MTA’s Buses Face Bitter Weather Conditions Head-on
The second snowstorm of the year and the prolonged cold snap that followed continue to pose a challenge to the smooth operation of the City’s buses. Faced with temperatures struggling to break out of the teens, workers of the MTA’s City-wide bus operations, however, are gaining traction in their efforts to keep customers moving.
New York City is a town that boasts a varied topography, much of it difficult to negotiate once roads get slick from fallen snow or icy precipitation. The MTA’s main mission is getting riders to their destinations safely and, to that end, employees and equipment are well prepared. In fact, Bus Operating training includes time on a simulator that effectively mimics the actions of a bus being driven on snow.
To keep the buses moving, work began before the storm hit. Bus depots around the city dedicated forces to chain the drive wheels of buses, an effort that takes anywhere from 36 to 48 hours to complete. As buses come in off the road they are equipped with the traction devices, fueled, inspected and then sent back out on their routes. By mid-day Tuesday, 600 articulated buses and 2,000 standard, 40-foot buses were equipped for the elements.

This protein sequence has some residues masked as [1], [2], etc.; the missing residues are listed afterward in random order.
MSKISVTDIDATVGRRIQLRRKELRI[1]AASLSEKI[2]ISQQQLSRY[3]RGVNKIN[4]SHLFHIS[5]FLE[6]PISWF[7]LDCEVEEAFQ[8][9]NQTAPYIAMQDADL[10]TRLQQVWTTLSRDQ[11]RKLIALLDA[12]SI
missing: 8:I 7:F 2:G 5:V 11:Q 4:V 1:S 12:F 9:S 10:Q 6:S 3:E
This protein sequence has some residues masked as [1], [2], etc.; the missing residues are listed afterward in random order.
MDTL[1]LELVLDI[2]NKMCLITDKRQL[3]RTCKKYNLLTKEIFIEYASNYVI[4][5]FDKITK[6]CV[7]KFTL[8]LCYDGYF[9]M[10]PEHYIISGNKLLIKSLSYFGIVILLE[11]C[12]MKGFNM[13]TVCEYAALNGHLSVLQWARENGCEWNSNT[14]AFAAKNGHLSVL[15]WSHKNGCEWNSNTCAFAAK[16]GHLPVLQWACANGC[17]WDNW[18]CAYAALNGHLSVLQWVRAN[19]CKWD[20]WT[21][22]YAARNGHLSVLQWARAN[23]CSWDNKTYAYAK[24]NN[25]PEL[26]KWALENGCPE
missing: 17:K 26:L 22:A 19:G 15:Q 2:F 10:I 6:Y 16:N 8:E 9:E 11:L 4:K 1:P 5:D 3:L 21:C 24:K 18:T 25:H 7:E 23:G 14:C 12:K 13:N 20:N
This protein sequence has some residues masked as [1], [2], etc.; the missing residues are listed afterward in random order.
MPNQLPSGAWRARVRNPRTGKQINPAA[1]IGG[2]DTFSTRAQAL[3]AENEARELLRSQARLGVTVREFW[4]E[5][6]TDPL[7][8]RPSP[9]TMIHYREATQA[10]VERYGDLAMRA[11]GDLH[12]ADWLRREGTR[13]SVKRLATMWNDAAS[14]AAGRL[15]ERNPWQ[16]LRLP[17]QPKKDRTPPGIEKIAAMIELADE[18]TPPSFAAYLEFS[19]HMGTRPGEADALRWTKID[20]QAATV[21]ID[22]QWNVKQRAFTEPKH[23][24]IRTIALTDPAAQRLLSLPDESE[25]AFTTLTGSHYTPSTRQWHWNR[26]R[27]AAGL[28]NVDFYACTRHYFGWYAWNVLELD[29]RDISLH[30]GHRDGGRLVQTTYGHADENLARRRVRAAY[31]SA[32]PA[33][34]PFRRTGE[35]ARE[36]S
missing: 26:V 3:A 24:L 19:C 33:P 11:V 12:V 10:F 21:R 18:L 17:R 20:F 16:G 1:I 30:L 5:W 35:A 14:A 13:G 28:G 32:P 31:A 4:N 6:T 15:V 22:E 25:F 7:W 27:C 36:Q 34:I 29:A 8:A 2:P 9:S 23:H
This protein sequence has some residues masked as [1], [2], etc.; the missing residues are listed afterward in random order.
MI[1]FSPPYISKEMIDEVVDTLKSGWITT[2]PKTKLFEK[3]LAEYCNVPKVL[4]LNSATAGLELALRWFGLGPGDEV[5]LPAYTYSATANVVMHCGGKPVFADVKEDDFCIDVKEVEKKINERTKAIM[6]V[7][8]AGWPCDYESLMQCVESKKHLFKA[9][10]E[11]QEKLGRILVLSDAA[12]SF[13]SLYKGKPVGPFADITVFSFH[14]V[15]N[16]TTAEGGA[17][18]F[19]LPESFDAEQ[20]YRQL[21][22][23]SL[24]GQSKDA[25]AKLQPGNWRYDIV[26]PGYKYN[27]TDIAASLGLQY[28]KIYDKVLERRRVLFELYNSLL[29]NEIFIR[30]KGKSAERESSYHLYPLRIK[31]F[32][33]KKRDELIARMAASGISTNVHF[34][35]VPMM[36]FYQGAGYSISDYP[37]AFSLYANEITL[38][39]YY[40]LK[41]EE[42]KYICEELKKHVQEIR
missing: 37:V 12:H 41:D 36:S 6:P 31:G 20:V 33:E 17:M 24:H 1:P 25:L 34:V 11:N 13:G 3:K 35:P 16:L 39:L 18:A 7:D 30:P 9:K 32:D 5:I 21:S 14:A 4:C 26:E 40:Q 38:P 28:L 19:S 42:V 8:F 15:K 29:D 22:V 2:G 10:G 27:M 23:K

“It is a full court press to get everything ready for the arrival of a predicted storm. More than two and a half million customers depend on us every day, no matter what the weathercast says, and we work as hard as we can to earn that trust,” said Darryl Irick, President MTA Bus/SVP NYC Transit, Department of Buses.
The fast-falling snow, icy buildup on some streets, and bone chilling temperatures did manage to strand a small number of buses. These buses were quickly moved by a force of well-trained maintainers and a fleet of tow vehicles. Heavy traffic conditions also contributed to slower service. However, we communicate these issues to customers through our website, email and text alerts, and through social media.
To ensure adequate personnel for service after the storm, we communicate with the employees and the unions to keep them informed of our service requirements. Employees are held over so that they are available for the next rush period.